Up until this year I had only ever grown traditional long courgettes at the allotment – I started with green and moved onto yellow varieties which seemed more of a novelty for the children at meal times. However, even when yellow it’s still been an uphill struggle getting them to like courgettes with their Sunday roast, they won’t touch them if I slice and stuff the courgettes with mince, tomatoes and cheese and even manage to complain if I work them into a goulash. Enter the round Italian courgette ‘Tondo di Piacenza’…
I picked up some Tondo di Piacenza courgette seeds at a local summer fair last year for 5p, the packet said they had expired in 2011 but we all know that’s often meaningless and germination was still pretty high. Besides, you only need one or two courgette plants on an allotment to see you through a summer unless you want to be going door to door with the neighbours each day… and eventually they see you outside their front door and pretend to be out “Quick Mike it’s that nutter with the courgettes, turn the TV off and hide“. I’ve even had to resort to sending the kids around with courgettes to catch the neighbours off-guard.
I wasn’t sure what to expect from round courgettes given I only bought them because the seeds were 5p but they are wonderfully tasty. I have to confess that they make the regular long courgettes I’ve grown to date taste quite bitter, I now feel bad for forcing them on to the children’s dinner plates. We’ve been slicing and roasting these new round courgettes in garlic, pepper, salt and olive oil with a slice of fresh chilli rather than boiling them to death. The children eat them without complaint (minus the chilli). Not only that but we snack on them so frequently that I rarely need to entertain the thought of giving them away locally. Tondo di Piacenza seem perfectly edible from golf ball to tennis ball size, after that the bitterness does start to creep back in.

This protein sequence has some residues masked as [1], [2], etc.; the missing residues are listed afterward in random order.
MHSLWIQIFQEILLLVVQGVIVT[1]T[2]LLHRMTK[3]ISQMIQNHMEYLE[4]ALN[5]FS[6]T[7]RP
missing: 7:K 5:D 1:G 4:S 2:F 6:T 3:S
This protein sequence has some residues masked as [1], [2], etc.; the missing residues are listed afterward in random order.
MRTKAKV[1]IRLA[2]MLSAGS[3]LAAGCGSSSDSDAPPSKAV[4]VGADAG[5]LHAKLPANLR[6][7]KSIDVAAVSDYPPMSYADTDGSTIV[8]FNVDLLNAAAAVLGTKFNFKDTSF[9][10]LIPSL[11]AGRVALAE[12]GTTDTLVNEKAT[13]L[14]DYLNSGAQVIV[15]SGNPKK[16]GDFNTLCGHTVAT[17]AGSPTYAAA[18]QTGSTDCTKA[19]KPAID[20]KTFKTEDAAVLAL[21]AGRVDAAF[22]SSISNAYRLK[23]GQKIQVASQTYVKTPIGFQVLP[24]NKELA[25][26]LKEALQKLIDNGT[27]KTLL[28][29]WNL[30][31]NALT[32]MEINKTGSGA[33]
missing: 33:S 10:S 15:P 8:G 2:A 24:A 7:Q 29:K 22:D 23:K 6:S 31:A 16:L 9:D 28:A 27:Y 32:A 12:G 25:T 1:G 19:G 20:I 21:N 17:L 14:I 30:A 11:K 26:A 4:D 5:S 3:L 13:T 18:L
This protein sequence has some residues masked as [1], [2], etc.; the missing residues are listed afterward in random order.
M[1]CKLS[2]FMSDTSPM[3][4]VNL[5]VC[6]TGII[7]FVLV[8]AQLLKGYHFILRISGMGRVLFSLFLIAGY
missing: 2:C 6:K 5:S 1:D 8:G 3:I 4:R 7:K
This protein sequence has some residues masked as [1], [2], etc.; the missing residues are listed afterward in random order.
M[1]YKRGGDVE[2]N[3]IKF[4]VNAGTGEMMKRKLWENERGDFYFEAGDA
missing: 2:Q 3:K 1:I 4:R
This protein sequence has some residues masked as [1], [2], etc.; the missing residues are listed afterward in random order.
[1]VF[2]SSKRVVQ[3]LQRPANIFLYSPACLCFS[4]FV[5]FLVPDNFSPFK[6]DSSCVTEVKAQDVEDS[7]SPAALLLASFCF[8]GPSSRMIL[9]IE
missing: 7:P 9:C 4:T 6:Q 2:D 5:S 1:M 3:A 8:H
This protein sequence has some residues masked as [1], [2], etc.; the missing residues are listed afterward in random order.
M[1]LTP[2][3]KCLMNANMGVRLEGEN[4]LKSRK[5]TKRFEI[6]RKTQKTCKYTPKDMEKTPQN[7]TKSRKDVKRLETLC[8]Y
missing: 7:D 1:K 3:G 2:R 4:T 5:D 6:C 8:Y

There can be no going back in 2019, no long courgettes for my plot any more. With names like ‘Golden Dawn III’ the long yellow courgettes always made me think of the bad guy Hans Gruber in Die Hard anyway (pretty sure he wants the FBI to free Golden Dawn III) and I won’t miss them, Tondo di Piacenza sounds so much more glamorous and has opened up a whole new world of Courgette enjoyment.